Senate Judiciary Committee Chairman Charles Grassley has put a hold on the nomination of a senior State Department diplomat over what he says is the agency’s two-year pattern of “bad faith” in his investigation of Hillary Clinton’s tenure there.
The latest example of that pattern, Grassley says, is the department’s failure to provide copies of thousands of e-mails allegedly sent or received by a top Clinton aide, Huma Abedin, involving the head of a private consulting firm for whom Abedin simultaneously worked in 2012.
Grassley filed a statement in the Congressional record Tuesday evening indicating that he would block the nomination of career foreign service officer David Malcolm Robinson, who has been tapped by Secretary of State John Kerry to be Assistant Secretary for Conflict and Stabilization Operations. Grassley said Robinson was “an innocent victim” of the State Department’s “contemptuous failures to respond to Congressional inquiries.” Grassley said the department “has engaged in unreasonable delay in responding to Judiciary Committee investigations and inquiries” including the Abedin issue.
Grassley’s office says the Senator was tipped by a confidential source to the existence of approximately 7,300 e-mails sent or received by Abedin involving Douglas Band, the head of a global consulting firm, Teneo Holdings, who served as President Bill Clinton’s personal aide for much of his presidency. Abedin had been Hillary Clinton’s deputy chief of staff and in June 2012 shifted jobs to become a “Special Government Employee” at the State Department while also being paid as a consultant by Teneo Holdings. Grassley requested documents relating to Abedin’s unusual employment arrangement in June 2013 and has yet to receive the e-mails, his office says.
Abedin’s employment by the State department and Teneo Holdings came after her maternity leave from the government, when she was living in New York with her husband, former Congressman Anthony Weiner. Abedin was given the unusual job designation, “Special Government Employee” which is normally reserved for employees being hired from the private sector or elsewhere in government with unique expertise.
In a July 2013 response to Grassley, the State Department said Abedin was retained as “a senior adviser/expert” under the SGE designation, which allowed her to serve other clients or entities and to keep her security clearance. In a July 5, 2013, letter from Abedin to the department included in its response to Grassley, Abedin said the birth of her son “led me to decide to spend the bulk of my time in New York City” and that she had received approval for the arrangement from the department’s legal staff and human resource officials.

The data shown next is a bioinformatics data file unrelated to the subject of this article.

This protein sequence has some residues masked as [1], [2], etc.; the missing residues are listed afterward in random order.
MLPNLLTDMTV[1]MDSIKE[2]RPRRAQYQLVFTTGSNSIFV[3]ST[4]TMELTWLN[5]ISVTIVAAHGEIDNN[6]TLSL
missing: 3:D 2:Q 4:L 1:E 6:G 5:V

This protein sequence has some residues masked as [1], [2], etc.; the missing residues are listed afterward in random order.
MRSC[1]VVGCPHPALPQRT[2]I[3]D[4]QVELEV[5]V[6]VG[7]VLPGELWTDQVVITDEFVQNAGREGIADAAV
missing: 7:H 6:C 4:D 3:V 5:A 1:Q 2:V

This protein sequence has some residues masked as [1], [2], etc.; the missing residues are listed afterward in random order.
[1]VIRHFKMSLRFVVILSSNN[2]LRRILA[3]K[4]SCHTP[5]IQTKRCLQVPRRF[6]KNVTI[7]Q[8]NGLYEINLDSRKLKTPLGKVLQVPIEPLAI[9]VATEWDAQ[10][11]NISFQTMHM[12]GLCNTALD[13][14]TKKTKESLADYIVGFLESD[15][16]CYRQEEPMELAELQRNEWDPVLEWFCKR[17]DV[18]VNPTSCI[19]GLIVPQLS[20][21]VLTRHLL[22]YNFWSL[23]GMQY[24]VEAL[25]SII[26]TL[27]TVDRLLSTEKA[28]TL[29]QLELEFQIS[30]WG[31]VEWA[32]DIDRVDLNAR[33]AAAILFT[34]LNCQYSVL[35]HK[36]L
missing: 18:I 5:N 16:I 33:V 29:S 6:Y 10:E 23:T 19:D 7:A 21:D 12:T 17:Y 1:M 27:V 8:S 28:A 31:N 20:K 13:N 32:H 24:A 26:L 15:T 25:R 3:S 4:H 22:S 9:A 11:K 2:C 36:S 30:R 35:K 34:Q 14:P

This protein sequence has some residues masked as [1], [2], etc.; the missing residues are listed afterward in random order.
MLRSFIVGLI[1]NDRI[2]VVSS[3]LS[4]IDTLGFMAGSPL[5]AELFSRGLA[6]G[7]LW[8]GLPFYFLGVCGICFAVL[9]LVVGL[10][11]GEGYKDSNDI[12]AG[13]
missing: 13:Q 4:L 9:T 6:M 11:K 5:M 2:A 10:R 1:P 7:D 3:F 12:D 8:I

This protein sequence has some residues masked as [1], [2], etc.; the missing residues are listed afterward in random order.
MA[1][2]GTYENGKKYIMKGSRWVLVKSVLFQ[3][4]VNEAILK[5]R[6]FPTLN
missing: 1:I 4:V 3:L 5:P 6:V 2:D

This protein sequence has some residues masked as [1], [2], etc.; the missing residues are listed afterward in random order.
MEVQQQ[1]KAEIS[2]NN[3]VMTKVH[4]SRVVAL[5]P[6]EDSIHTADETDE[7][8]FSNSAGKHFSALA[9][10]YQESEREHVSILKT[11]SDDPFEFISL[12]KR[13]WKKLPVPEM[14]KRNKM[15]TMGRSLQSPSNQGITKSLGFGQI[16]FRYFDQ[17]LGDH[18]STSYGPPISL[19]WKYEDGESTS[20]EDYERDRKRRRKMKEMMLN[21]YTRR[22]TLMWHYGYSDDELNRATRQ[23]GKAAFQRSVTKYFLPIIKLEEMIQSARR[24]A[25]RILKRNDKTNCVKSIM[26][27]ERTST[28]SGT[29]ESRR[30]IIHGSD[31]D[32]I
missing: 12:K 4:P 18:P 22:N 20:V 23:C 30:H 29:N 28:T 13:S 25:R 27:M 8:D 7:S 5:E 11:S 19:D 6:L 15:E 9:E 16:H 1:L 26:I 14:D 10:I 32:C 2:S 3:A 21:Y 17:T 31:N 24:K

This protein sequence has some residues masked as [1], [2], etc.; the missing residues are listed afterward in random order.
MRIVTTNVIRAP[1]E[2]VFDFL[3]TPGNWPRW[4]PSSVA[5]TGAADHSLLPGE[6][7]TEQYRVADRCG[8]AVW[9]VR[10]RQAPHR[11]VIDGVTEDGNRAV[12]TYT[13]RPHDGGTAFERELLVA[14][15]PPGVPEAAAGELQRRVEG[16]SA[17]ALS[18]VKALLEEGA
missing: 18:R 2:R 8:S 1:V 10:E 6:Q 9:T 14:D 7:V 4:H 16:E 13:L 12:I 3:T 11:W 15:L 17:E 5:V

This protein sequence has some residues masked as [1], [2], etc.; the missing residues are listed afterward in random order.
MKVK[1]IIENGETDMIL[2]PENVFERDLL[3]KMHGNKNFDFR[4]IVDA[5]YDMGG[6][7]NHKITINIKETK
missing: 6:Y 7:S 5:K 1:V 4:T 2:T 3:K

Abedin’s lawyers said that while they, like Grassley, have not seen the emails involving Band, they suspect based on the volume of email and the wording in the Senator’s letter that they are mass mailings of schedules or press clips on which both Abedin and Band are copied. In her July 5 letter to the State Department, Abedin said she “provided strategic advice and consulting services to the firm’s management team, as well as helped organize a major annual firm event.” She said she wasn’t asked to undertake any work on Teneo’s behalf with the State Department, and didn’t provide “insights about the Department, my work with the Secretary, or any government information” to Teneo.
Band has built Teneo’s business around the network he established as President Bill Clinton’s personal aide at the White House and during his post-presidency. He has been the target of criticism from some Clinton allies for leveraging that network for personal advancement, most notably in a Sept. 2013 New Republic article. A spokesman for Teneo did not immediately return a messages requesting comment for this story.
The State Department has provided five letters since 2013 in response to Grassley’s inquiries about everything from its use of SGE designations to Clinton’s use of a private e-mail server. But Grassley says those letters have been incomplete and that the department has willfully withheld responsive materials, demonstrating “a lack of cooperation and bad faith in its interaction with Congress.”
Grassley says Abedin’s employment by both State and Teneo raise concerns about potential conflicts of interest. Abedin also worked for the Clinton Foundation during the period she was working for Teneo. Grassley has also alleged that Abedin may have improperly received payment from the department while on leave.
A State official says the Department will be providing a response to Grassley “in the very near future.”
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